By Scott Sonner, Associated Press – Las Vegas Sun – September 7, 2017
Nevada wants to back out of an agreement to designate a toxic mine a priority U.S. Superfund site — a move critics warn could leave state taxpayers on the hook for hundreds of millions of dollars in cleanup costs, according to documents obtained by The Associated Press. State regulators say a new strategy with private backing would save money over the next 10 years and ensure faster cleanup, especially given the Trump administration's sometimes hostile view of the EPA. However, the watchdog group Great Basin Resource Watch says the state's unprecedented effort would further delay restoration of groundwater polluted by nearly 100 tons of uranium and other contaminants abandoned at the former Anaconda copper mine about 80 miles southeast of Reno. For full story, click here. 

NH: Squam Lake’s loons are suffering, and unexpected pollution part of the problem

By David Brooks – Concord Monitor – September 4, 2017
Somewhere in the woods of Holderness or Sandwich, at the northern end of the lovely lake that inspired On Golden Pond, it’s likely that an abandoned barrel of unintended consequences is slowly killing loons. And on the western side of the lake, along a dirt road named after a quaint local farm, a different set of unintended consequences is adding to the toll. Between them, these oozing products of decades-old decisions help explain why Squam Lake is proving fatal to New Hampshire’s most iconic waterfowl. For full storyclick here

NM: New Mexico Project Would Pipe Rural Groundwater 150 Miles to Big City

By Matt Weiser – News Deeply Water Deeply – September 5, 2017
A wealthy Italian family hopes to serve future water demand in urban New Mexico by pumping ancient groundwater from an arid plain some 150 miles (240km) away. The plan is uncannily similar to California’s Cadiz project, where a wealthy landowner plans to pump ancient Mojave Desert groundwater to serve the Los Angeles metropolitan region. That project recently won an important policy rollback from the Trump administration, which could make construction much more likely. In New Mexico, Augustin Plains Ranch proposes to pump groundwater from rural Catron County north to sprawling Albuquerque, the state’s population hub. Its application with the state engineer calls for pumping 54,000 acre-feet annually from depths of some 1,500ft (46 meters) in the aquifer. That’s enough to meet the annual needs of 110,000 average households. The $600 million project includes 37 new wells and a 54in (137cm) pipeline running 140 miles to the Albuquerque region.  For full story, click here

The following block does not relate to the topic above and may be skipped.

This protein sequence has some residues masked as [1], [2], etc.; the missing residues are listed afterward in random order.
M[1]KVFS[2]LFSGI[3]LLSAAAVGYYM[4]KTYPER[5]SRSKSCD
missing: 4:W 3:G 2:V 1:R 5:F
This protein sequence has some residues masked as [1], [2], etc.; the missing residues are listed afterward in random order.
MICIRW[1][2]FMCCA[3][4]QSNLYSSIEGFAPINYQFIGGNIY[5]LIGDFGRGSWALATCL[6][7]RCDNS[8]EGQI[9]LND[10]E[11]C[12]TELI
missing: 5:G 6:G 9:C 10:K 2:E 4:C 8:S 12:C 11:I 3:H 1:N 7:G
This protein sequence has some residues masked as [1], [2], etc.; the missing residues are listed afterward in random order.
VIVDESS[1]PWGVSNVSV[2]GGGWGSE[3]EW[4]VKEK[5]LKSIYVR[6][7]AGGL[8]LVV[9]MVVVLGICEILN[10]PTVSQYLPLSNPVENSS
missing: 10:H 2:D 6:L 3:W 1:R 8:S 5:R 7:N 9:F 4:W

NC: NC sues company accused of polluting Cape Fear River

By Will Doran – The News & Observer – September 5, 2017Gov. Roy Cooper’s administration is suing a manufacturer accused of dumping pollutants into the river that serves as the main source of drinking water for hundreds of thousands of North Carolinians. The state initiated the lawsuit Tuesday, just a few days after the N.C. General Assembly voted to spend $435,000 to start looking into the alleged pollution. It came to light in June but has allegedly been going on for decades. For full story, click here

OH: Algal blooms cost Ohio homeowners $152 million over six years

By Pam Frost Gorder – The Ohio State University – August 17, 2017